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What Boofing Really Does to Your Body, According to Science

Better to familiarize with what boofing is, how boofing works and the risks of boofing before the next public figure denies knowing what boofing means.

Welcome to a magical mystery ride down the tube and into the anus: a special three-part report on boofing. Parts II and III can be found here and here.

Every few years America comes to a screeching halt and asks itself, what is boofing? Whether it be 2012, when a University of Tennessee fraternity trotted in front of national TV to deny they boofed boxed wine, or 2018 when then-Supreme Court-nominee Brett Kavanaugh denied even knowing what boofing means in the first place. 

To be clear, Brett, boofing does not mean pursing your little Heritage Foundation butthole to spurt out a dusty fart. In fact, digging through the annals of slang history, the definition of boofing has changed a few times, but it’s never meant farting. Back in the 1980s, for instance, boof was more commonly known as lingo for anal sex 

What Is Boofing?

So what does boofing mean now? In the present year of our Lord, boofing means to insert drugs or alcohol into one’s butt so as to forgo typical digestion and quickly absorb chemicals directly into the bloodstream via the intestinal lining

But before running off to the bathroom with a hose and bottle of gin, let’s learn a little more about boofing. So allow us to provide a brief overview of the boofing phenomenon: the science of boofing, what boofing feels like, and the long history of the term “boofing,” from kayaking to baseball to anal sex.

How Drinking Normally Works

In order to understand how boofing works, it’s good to know how drinking normally works. You know, consuming food and drink through your mouth, not your butt

Basically, we’re made to eat and drink with our mouths because unlike the butt route, the mouth allows our body’s natural defense system to keep us from dying. This is called the First Pass, where your body’s natural defenses team up to break down and moderate the absorption of toxins before entering the “systemic circulation,” where your bloodstream circulates to your brain, and all the other important organs.

How Does Boofing Work?

To reiterate, when you consume alcohol the normal way, your body treats it with natural filters and chemicals that we evolved to have in order to not poison ourselves. As Atlanta gastroenterologist Preston Stewart explained to CNN back in 2012:

Our stomachs and livers have an enzyme known as alcohol dehydrogenase that breaks down ethanol to make it less toxic for our bodies. The lower gastrointestinal tract doesn’t have that enzyme, so alcohol molecules are absorbed into the bloodstream through the lining of the colon.

Eventually the alcohol would still make its way to the liver, but the high alcohol content would overwhelm the organ.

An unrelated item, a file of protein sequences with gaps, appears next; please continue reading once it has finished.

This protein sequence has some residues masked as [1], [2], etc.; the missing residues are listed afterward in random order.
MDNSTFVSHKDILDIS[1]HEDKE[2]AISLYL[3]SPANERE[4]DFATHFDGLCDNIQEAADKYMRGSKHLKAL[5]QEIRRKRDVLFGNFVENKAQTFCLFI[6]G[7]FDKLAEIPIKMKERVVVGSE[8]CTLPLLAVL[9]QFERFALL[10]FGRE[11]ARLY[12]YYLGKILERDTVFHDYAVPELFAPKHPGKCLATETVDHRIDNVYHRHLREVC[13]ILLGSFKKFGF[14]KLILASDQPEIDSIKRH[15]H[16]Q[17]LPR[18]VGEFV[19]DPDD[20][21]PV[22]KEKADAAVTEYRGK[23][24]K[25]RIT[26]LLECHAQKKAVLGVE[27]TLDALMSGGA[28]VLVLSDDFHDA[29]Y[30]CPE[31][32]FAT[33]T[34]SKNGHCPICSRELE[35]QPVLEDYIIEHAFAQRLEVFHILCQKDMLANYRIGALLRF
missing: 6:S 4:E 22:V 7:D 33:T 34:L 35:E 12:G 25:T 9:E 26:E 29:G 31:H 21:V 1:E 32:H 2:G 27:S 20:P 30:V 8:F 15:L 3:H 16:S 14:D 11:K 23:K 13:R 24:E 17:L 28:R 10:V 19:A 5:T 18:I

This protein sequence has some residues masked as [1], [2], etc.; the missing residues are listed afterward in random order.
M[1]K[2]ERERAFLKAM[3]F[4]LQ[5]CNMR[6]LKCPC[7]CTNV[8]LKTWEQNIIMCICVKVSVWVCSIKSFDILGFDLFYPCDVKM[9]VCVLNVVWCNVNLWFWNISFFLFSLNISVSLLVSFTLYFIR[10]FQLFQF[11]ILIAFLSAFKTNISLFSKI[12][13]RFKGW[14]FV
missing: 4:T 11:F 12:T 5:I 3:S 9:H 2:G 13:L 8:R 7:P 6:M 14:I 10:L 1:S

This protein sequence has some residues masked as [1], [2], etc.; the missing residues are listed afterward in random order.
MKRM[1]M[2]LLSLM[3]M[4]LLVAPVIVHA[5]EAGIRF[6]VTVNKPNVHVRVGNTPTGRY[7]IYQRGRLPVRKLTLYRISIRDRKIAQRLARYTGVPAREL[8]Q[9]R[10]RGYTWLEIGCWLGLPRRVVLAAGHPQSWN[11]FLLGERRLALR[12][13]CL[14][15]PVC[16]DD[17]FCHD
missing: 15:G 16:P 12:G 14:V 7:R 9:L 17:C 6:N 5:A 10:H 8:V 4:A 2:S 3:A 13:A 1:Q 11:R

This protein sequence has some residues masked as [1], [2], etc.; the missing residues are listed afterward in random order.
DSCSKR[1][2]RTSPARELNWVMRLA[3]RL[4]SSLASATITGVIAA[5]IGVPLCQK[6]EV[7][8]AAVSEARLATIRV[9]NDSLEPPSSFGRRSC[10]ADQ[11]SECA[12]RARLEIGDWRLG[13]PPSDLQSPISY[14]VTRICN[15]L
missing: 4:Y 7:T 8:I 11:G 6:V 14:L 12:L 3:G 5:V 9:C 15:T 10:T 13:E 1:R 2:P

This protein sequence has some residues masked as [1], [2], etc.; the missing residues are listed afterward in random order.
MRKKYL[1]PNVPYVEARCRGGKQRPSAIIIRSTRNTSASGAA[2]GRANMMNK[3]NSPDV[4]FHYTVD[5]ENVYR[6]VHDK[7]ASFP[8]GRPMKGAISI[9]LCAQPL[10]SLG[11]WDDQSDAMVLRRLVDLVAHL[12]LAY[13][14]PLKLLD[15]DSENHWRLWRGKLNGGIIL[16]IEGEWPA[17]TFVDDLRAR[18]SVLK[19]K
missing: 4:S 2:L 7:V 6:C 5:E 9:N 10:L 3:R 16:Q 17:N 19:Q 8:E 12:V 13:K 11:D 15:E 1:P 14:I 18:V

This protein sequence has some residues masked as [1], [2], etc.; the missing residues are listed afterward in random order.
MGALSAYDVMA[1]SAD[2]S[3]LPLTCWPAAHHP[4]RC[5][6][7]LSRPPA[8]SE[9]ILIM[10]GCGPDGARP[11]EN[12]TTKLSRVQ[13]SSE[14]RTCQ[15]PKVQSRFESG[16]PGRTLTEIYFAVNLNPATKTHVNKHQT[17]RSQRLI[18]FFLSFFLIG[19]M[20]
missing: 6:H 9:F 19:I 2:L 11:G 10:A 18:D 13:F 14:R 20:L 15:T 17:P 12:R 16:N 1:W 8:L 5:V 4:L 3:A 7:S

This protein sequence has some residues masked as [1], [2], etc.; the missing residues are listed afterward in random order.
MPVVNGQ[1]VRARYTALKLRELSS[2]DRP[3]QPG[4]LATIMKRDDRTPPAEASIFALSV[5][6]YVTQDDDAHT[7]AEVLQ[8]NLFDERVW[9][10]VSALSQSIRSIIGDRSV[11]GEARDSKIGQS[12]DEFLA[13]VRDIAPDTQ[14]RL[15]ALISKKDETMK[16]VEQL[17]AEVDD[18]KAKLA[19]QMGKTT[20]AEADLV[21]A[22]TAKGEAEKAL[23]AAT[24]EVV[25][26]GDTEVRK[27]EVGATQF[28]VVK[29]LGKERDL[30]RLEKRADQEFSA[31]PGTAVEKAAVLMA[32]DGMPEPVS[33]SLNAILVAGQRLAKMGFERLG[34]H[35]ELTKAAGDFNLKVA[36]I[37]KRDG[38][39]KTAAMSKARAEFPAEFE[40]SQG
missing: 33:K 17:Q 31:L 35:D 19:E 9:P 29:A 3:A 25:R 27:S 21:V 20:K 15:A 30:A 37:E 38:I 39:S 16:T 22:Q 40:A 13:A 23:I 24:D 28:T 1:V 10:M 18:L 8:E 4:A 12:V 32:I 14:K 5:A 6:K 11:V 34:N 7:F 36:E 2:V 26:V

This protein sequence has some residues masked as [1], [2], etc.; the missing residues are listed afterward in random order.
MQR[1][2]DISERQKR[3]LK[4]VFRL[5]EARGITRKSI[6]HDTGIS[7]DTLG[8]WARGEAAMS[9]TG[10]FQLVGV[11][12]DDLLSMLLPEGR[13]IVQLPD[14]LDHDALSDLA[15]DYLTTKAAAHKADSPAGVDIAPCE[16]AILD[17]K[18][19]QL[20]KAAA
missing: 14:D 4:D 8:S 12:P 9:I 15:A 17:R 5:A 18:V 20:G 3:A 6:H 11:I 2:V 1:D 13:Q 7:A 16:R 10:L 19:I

Boofing works by totally bypassing all of that. When we drink beer with our mouth holes, alcohol is absorbed in the stomach and small intestine, which can take up to an hour, depending on weight and other food in the digestive tract. What happens when you boof alcohol, however, is you’re basically just dumping alcohol directly into the bloodstream. Which, of course, is bad. 

The Risks of Boofing

To protect yourself from landing on national TV asking reporters “What is boofing?” as if you didn’t just read any of that, let’s cover the risks of boofing. Boofing alcohol, or boofing drugs, or boofing anything leads to faster absorption, which leads to stronger intoxication. That’s all fun and games until you realize the alcohol is in your butt and you’ve effectively neutralized your body’s last-ditch attempt to save you from alcohol poisoning: vomiting.

When your body absorbs alcohol faster than it can eliminate it, your blood alcohol content (BAC) rises — so imagine the abrupt spike in BAC when you forgo the body’s natural process. Once alcohol hits the bloodstream, the only way out is to let it filter through the kidneys, liver and lungs. Such an immediate surge in BAC will lead to normal effects of an alcohol overdose, only in a much, much shorter window: Your brain begins shutting down, your breathing slows, your heart rate slows and if you’re like the man in 2004 who was administered a sherry enema by his wife, you’ll die.

I spoke with multiple boofers who admitted they take great lengths to get the exact boofing dosage for alcohol or drugs before doing it. If they don’t, they risk ending up like those Pi Kappa Alpha fellas at University of Tennessee, whose members made themselves the poster boys of boofery after a 20-year-old was hospitalized — and authorities said he’d used an alcohol enema

To be clear, an alcohol enema is boofing, which is butt-chugging. “A boof by any other name…” would be a reference those frat boys might understand if the incident didn’t result in their suspension from campus and overall embarrassing the college when it made national news.

How to Boof

Despite the obvious risks of boofing, people still do it. As such, those who regularly boof take extreme precautions, and are acutely aware that boofing, as Wesley put it, will get you “blacked-out drunk in a matter of minutes.” Another boofer, Taylor, measures his boof juice to the exact milliliter. He knows exactly how much time he needs to lie down to prevent any “leakage.”

“I use a ratio of 20 milligrams [of the 2C-B, a psychedelic] per milliliter of water, so with 200 mg and 10 mL of water I have my boof juice ready to go. Fifteen to 18 mg or so is a good boof dosage for 2C-B, so I use a little under 1 mL of water,” he says. He inserts the syringe 2 to 3 inches deep, and after squirting it in, he chills out on his stomach for a couple minutes.

Overall, there’s no good reason to boof, even if you want to boof Pedialyte for hydration. But if you do, own up to it. The boof—sorry, the truth—will prevail.